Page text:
QuickXpense will also let the user know when it is time to file an expense report (20). Computer and technology outsource companies typically handle the dirty work behind tax collecting; however, with the recent advances in technology, the state of New York was able to hire a financial group to handle the responsibility (Halper 63). The New York State Department of Taxation gave Fleet Financial Group a $197 million contract to handle computerized tax collections and refunds for the next ten years (63).

This contract does not totally ignore the traditional outsourcing company because Computer Science Corp. (CSC) of El Segundo California is responsible for developing the software (63). Arthur Gross, deputy commissioner for revenue and management, said that because the process involved “so many banking procedures it simply made more sense to hire a bank” (63). The inefficiencies of the current system would not have been done away with if a traditional technology company had been hired (63).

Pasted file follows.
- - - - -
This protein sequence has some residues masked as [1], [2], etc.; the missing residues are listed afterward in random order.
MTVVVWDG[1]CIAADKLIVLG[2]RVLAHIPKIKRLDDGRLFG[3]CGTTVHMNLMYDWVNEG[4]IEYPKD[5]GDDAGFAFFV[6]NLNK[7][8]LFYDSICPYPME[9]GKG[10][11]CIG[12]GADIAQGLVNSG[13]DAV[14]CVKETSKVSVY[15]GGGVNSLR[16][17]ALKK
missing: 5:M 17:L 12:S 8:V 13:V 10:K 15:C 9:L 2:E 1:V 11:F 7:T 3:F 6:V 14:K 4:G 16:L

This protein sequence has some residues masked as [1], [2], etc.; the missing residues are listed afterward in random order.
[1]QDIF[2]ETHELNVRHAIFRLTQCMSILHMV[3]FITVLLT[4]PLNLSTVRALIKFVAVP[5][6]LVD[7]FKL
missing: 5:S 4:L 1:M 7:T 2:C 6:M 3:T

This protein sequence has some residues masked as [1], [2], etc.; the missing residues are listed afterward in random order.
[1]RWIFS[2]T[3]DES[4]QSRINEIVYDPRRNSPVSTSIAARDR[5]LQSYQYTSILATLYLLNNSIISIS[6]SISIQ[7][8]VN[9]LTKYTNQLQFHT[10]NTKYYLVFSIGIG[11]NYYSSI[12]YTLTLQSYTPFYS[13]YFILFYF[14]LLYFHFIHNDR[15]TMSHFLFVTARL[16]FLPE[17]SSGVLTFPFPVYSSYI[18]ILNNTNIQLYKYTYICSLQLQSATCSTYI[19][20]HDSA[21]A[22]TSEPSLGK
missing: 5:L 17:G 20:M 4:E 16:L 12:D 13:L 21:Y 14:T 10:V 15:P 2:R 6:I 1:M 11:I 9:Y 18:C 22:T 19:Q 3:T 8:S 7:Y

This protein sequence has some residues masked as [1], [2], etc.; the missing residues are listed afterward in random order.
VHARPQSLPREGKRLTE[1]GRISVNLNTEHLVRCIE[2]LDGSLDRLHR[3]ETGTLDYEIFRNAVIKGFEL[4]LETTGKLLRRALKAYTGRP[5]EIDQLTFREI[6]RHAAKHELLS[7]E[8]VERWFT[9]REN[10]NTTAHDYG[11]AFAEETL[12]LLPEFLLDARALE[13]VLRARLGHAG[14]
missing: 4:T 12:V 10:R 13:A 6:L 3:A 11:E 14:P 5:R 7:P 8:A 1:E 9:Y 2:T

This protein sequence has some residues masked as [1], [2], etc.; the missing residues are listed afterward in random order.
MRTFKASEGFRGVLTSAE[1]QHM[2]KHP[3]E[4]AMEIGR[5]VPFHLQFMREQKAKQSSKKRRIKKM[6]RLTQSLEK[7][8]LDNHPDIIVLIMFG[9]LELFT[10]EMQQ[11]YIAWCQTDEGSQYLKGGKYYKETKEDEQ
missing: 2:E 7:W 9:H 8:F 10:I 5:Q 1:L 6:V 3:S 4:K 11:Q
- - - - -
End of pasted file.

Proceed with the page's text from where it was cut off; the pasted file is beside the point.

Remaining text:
The state will receive more than ten million personal income tax returns accompanied by two million checks (63). Those checks are sent to one of nearly forty banks that will deposit the checks, capture data, and then return that information to the state (63). Gross questioned that since the bank will end up with much of the information then “Why shouldn’t they get it directly instead of it banging around all over the place? ” (63). Experts have given New York credit for a fresh idea, but say that it is too early to know if a bank can handle all the challenges presented by the technology (63).